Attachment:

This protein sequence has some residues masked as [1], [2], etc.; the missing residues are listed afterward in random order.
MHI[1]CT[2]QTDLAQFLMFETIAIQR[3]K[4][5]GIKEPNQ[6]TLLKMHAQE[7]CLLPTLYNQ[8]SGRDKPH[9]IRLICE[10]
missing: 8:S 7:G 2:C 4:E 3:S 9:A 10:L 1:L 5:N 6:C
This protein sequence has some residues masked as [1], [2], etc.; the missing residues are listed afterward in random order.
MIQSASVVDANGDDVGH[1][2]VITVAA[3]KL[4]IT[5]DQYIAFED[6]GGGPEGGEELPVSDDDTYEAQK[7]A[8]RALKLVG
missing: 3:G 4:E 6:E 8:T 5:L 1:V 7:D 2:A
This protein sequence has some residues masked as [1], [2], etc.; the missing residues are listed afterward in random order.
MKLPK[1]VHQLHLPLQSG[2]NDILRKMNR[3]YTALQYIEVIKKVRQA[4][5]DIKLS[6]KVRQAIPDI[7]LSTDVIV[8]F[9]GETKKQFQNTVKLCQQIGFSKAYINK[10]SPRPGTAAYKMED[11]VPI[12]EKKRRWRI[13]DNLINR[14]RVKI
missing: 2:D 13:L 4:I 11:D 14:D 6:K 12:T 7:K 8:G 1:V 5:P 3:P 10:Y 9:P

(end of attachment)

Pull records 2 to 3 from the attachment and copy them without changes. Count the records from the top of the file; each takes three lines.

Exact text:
This protein sequence has some residues masked as [1], [2], etc.; the missing residues are listed afterward in random order.
MIQSASVVDANGDDVGH[1][2]VITVAA[3]KL[4]IT[5]DQYIAFED[6]GGGPEGGEELPVSDDDTYEAQK[7]A[8]RALKLVG
missing: 3:G 4:E 6:E 8:T 5:L 1:V 7:D 2:A
This protein sequence has some residues masked as [1], [2], etc.; the missing residues are listed afterward in random order.
MKLPK[1]VHQLHLPLQSG[2]NDILRKMNR[3]YTALQYIEVIKKVRQA[4][5]DIKLS[6]KVRQAIPDI[7]LSTDVIV[8]F[9]GETKKQFQNTVKLCQQIGFSKAYINK[10]SPRPGTAAYKMED[11]VPI[12]EKKRRWRI[13]DNLINR[14]RVKI
missing: 2:D 13:L 4:I 11:D 14:D 6:K 12:T 7:K 8:G 1:V 5:P 3:P 10:Y 9:P